Bride, Four Friends Die in Limo Fire

The Slatest
Your News Companion by Ben Mathis-Lilley
May 6 2013 1:23 PM

Limo Fire Kills a New Bride and Four Friends

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A view of the San Mateo-Hayward Bridge is seen from Air Force One on Oct. 8, 2012 in San Mateo, Calif. The bridge links Foster City to Hayward across the San Francisco Bay.

Photo by Brendan Smialowski/AFP/Getty Images

A terrible story of a limo fire on the San Mateo Bridge that killed a bride and four of her friends is getting a lot of national media attention on a slow news day. It's easy to see why. The details are gruesome—eight friends were out with their newlywed pal on their way to a party on Saturday night when the limo suddenly caught fire. Minutes later, the entire back of the car was consumed in flames, and five, including the bride, were dead.

If you want to read more on the story, the San Francisco Chronicle has a solid recap with some context, based on an interview with the limo driver, Orville Brown, who'd been on the job for about two months, but a commercial driver for much longer than that. The 46-year-old driver pulled four women through the partition between the back of the limo and the front, all of whom survived. The first survivor ran to the back door of the car to try and help her friends:

"When she opened that back door, I knew it wasn't a good scene. I figured with all that fire that they were gone, man," Brown said. "There were just so many flames. Within maybe 90 seconds, the car was fully engulfed." The women who died were huddled near the partition window, San Mateo County medical examiner Robert Foucrault said. "They were there on top of each other and doing what they could to get out." As members of the group that escaped waited for emergency responders, they cried. Some screamed. Brown said he had trouble calling 911 because he was so shaken.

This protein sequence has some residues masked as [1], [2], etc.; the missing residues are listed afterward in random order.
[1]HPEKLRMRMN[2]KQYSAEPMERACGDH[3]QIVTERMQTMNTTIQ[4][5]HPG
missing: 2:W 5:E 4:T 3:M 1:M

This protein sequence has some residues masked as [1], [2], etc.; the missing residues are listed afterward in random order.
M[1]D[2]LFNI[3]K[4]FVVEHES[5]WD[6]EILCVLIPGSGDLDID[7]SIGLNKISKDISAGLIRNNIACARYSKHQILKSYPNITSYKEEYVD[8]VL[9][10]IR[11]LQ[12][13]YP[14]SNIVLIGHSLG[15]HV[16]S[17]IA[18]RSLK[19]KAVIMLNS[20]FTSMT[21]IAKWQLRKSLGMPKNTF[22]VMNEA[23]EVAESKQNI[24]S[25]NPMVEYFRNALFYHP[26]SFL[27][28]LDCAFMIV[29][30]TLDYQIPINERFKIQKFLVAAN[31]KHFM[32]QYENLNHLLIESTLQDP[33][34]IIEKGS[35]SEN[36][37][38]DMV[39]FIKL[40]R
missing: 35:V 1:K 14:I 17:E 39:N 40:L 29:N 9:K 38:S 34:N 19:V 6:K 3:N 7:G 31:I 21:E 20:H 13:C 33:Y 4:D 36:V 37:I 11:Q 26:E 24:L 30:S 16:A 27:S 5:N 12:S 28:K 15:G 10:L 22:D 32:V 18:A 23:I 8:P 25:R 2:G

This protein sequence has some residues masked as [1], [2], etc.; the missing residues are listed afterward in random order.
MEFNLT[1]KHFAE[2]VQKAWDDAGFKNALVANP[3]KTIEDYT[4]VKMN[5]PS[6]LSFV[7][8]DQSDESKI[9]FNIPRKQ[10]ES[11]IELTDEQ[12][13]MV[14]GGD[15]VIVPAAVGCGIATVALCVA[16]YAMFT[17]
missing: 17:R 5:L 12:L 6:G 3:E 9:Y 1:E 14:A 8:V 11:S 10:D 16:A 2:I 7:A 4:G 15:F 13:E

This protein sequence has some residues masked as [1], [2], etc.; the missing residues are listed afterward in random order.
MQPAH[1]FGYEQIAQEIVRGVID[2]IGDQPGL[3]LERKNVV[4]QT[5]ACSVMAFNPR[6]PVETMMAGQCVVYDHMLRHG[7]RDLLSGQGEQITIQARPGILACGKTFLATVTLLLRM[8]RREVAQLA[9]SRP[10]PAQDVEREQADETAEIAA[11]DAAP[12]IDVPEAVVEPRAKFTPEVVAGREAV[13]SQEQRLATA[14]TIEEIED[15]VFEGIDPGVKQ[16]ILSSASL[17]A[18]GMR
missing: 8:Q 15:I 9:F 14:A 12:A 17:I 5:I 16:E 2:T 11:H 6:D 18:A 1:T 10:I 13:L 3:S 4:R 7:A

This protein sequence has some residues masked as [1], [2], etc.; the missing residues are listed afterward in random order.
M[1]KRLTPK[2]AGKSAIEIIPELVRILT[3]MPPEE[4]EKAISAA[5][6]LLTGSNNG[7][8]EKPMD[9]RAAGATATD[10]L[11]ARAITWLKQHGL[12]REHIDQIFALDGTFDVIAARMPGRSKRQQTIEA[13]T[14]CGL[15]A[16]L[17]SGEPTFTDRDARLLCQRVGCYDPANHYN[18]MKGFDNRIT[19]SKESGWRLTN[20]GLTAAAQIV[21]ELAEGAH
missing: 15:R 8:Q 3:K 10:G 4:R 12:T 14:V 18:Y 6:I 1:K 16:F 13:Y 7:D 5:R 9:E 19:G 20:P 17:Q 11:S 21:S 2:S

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Brown was warned twice, seconds apart, about the smoke in the back of the limo. But because of the loud music playing in back, Brown initially thought the women were asking if they could smoke, according to his account. "I just wish that I could have done more," he said. According to his brother, Brown no longer wants to drive, but he's promised his next two paychecks to the victims' families. 

But none of that answers one big remaining question: How'd the fire start in the first place? There's not really any convincing answer being floated in public. The limo company who owns the vehicle, Limo Stop, says it will cooperate with investigators. As of now, it looks like the investigators believe their best lead will be any information provided by the surviving passengers.

Read the full story at the Chronicle.

Abby Ohlheiser is a Slate contributor.

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